Cerberus Capital Management, the U.S. private equity group, has embarked on a hiring spree of Ulster Bank Belfast staff, as bidding for a £1.2 billion ($1.94 billion) Ulster Bank loan portfolio reaches its final stages.
Kevin Craig, formerly a director at Ulster Bank's GRG division, which has attracted controversy over some of its actions since the credit crisis, has joined the Belfast office of Cerberus, to manage some of the loans bought by the U.S. giant. Several other Ulster Bank employees are believed to be following him, according to CNBC sources in Belfast.
Craig declined to comment when contacted by CNBC at Cerberus's Belfast offices.
The outcome of the bidding process for Project Achill, a portfolio of assets being sold off by Ulster Bank, owned by state-backed Royal Bank of Scotland, is expected within weeks. Cerberus, which has already snapped up a portfolio of loans from Nama, the "bad bank" created by the Irish banking bailout, is on the shortlist to take over the portfolio.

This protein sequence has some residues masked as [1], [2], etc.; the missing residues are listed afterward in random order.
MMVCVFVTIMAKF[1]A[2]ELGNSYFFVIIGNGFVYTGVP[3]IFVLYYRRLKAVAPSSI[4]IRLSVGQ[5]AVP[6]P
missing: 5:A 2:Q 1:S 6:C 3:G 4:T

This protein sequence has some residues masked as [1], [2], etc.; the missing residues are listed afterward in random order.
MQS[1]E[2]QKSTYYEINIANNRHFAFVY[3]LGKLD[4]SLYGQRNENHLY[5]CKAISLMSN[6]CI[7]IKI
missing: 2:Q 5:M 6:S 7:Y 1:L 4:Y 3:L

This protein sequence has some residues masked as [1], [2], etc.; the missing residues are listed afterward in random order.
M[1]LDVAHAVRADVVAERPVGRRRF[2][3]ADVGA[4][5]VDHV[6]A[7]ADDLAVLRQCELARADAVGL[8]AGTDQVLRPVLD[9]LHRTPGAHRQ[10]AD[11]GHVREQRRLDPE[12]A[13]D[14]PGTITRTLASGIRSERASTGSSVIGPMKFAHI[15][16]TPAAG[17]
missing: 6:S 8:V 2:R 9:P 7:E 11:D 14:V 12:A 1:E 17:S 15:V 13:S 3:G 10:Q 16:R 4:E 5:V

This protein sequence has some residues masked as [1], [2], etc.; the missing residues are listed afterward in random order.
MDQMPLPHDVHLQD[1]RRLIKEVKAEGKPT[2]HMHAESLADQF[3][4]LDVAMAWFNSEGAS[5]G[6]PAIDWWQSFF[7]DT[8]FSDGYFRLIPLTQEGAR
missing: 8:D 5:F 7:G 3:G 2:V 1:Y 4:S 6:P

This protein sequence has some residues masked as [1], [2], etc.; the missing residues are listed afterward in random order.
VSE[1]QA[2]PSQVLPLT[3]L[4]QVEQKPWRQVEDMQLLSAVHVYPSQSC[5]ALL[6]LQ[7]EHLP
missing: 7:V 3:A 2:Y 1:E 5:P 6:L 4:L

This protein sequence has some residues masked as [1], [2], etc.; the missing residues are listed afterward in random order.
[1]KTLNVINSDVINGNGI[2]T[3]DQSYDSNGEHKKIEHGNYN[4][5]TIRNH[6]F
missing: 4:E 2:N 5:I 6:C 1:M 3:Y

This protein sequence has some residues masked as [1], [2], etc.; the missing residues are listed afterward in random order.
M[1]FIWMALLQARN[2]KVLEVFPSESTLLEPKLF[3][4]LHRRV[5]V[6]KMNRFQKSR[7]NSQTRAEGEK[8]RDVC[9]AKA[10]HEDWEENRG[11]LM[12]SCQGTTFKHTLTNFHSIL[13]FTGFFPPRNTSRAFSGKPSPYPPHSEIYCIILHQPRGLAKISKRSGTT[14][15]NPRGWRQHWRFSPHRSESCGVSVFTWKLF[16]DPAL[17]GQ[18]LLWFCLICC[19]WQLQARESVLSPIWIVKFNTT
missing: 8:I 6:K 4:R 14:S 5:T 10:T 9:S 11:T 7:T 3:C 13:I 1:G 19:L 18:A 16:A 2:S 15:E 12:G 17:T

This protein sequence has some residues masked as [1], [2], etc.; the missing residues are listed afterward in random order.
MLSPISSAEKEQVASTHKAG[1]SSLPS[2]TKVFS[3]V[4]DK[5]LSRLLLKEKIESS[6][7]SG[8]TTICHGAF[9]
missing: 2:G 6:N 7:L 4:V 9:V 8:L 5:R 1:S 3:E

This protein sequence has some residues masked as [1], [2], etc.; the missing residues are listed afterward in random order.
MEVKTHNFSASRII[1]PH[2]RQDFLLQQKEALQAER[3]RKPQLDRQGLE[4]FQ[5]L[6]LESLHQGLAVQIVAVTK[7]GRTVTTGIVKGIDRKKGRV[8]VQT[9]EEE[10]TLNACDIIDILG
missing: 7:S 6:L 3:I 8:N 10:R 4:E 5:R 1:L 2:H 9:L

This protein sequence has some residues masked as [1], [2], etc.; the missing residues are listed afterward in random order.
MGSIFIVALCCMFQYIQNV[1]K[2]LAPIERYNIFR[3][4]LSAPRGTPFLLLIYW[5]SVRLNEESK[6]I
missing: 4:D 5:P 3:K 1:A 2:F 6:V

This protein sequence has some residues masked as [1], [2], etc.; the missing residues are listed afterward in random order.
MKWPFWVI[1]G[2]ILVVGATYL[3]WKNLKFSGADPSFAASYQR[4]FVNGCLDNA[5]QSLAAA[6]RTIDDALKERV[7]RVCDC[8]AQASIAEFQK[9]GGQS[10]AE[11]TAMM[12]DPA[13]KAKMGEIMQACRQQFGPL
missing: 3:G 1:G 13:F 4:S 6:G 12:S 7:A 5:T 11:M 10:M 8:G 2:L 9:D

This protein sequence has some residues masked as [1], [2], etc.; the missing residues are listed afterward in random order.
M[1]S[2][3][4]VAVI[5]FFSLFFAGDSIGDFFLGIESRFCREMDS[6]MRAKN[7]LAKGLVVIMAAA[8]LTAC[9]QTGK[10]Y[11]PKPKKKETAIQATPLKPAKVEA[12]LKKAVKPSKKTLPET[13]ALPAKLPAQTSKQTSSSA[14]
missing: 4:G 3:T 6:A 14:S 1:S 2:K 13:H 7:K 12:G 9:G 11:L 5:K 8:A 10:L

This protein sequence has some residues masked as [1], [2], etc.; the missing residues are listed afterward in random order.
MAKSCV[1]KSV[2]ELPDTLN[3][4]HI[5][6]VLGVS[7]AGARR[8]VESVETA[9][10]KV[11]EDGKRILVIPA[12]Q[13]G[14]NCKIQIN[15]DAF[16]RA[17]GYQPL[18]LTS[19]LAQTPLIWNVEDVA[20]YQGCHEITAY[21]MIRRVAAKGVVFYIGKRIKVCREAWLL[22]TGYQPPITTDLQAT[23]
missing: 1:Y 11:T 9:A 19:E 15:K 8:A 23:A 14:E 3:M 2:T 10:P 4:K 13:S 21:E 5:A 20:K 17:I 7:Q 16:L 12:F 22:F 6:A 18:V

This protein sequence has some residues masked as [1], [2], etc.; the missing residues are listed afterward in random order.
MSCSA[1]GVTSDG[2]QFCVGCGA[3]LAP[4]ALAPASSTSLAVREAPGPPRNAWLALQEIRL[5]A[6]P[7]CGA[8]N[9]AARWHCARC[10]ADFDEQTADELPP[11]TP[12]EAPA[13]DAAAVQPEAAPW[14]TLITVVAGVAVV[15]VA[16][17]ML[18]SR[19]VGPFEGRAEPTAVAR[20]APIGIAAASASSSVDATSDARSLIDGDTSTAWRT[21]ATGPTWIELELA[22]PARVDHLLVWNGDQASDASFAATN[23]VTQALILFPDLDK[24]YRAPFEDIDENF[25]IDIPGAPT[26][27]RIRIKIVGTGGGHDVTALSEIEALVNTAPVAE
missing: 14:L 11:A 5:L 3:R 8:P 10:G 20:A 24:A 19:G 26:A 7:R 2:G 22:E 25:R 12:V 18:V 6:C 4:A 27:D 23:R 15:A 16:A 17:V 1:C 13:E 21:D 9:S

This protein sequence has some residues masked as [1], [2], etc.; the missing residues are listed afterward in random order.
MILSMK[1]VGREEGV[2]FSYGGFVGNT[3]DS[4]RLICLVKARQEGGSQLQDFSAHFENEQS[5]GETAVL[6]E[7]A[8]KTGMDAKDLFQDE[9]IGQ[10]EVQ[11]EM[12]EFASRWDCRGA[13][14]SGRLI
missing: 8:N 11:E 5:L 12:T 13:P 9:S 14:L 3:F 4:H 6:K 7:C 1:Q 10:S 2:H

The assets include properties owned by troubled Irish developers who borrowed money from Ulster Bank during the boom years.
The news comes amid growing disquiet in Ireland over the ownership of SME loans in particular. Danske Bank, which has a large Northern Ireland presence after buying up Northern Bank in 2004, is set to sell off its SME loan portfolio, according to a report in the Sunday Business Post.
Telecoms billionaire Denis O'Brien this week warned the U.S. funds buying up loan packages were a "big blemish" from the credit crisis, in an interview with Irish Central, the U.S. based Ireland-focused website.
"A lot of the hedge funds that have come into Ireland have bought loans at probably a higher price than they should have, so they have to get more and more aggressive at the borrowers and that's not good," he said.
Cerberus and Ulster Bank did not comment when contacted by CNBC.
- By CNBC's Catherine Boyle.